After trimming the offcut round to an 11″ diameter disk (28 cm), I mounted it on the lathe, sharpened my chisels, and proceeded to cut rings off the disk, making each cut at 45 degrees through the 3/4″ thick (19 mm) SPF plywood. The letters SPF, which you will see often on plywood or construction lumber, stand for Spruce-Pine-Fir. As in to say that the article may contain one or more of the following ingredients, whatever got delivered to the sawmill that day.
To help visualize, here’s how the rings are cut from the disk and stacked:
From top to bottom:
- side view of the disk
- a view of the ring cuts
- the rings are shown stacked in reverse order to make the plank into a bowl
The disk is shown at the side as a reminder that it’s a circular shape.
It was a multi-day activity, first cutting all the rings, then gluing the rings together into a bowl shape, then clamping it all for the glue to set overnight and taking some time off from all that cutting action.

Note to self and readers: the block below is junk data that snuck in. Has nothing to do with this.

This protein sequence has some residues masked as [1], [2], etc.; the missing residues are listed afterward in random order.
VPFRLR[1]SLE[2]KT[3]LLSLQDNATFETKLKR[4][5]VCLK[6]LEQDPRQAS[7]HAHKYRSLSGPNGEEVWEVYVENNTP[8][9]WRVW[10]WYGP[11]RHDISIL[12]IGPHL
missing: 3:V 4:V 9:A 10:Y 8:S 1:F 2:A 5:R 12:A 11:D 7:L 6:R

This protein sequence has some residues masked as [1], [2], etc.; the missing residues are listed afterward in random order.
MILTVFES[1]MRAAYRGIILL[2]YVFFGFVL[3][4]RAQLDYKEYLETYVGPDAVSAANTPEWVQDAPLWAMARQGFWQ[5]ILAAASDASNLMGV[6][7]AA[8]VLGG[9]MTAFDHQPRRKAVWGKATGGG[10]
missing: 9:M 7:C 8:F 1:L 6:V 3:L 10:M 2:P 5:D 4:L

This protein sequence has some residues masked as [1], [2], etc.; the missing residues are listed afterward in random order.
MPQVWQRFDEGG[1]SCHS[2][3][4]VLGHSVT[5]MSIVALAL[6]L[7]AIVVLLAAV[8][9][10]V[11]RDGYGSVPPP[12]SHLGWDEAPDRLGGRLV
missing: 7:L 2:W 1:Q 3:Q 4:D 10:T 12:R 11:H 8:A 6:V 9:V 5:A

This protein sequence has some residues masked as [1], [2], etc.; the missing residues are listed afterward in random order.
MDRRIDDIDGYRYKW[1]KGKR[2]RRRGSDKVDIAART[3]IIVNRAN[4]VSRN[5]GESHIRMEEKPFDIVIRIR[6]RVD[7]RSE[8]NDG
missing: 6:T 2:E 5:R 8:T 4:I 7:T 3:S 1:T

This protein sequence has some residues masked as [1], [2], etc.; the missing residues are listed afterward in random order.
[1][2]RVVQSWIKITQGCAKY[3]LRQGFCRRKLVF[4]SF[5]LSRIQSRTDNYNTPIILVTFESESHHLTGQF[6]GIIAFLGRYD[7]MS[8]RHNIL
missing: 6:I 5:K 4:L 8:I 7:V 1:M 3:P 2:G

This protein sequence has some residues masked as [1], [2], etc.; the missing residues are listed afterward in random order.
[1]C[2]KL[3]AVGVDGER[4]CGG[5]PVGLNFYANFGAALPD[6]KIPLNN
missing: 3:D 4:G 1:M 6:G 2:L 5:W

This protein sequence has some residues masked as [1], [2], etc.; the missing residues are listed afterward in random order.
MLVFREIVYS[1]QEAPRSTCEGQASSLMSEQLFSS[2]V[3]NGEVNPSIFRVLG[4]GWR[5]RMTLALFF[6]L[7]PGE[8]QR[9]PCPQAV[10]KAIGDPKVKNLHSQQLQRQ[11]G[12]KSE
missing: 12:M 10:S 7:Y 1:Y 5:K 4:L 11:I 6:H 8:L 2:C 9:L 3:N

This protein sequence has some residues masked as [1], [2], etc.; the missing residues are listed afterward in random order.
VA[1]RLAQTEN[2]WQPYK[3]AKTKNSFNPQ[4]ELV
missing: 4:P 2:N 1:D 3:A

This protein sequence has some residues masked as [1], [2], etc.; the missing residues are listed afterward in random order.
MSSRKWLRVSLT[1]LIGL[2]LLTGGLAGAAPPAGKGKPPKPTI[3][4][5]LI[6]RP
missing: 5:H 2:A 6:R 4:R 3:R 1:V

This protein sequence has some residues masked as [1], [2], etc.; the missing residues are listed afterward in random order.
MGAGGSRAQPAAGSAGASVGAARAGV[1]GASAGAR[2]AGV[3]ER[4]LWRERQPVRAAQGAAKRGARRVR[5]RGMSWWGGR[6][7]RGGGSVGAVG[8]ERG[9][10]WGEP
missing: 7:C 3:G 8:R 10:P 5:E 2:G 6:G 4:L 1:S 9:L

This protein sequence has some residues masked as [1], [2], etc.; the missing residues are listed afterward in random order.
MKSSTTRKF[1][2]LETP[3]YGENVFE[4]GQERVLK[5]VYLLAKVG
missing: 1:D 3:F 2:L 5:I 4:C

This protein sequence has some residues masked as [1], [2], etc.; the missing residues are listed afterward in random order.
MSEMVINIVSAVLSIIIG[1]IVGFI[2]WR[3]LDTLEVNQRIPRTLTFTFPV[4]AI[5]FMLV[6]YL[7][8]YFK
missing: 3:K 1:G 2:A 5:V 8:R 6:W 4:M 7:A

Time to mount the crude bow back onto the lathe and set it spinning. Using a sharp chisel, even out and straighten the edges both inside and out. Some final sanding to make it all smooth, then apply some clear lacquer.
About 4.5″ tall (12 cm), the repeat-pattern, laminated and turned bowl is now sitting pretty on the coffee table. It is very light – and as with many turnings – it needs to be weighed up in the hand to be appreciated.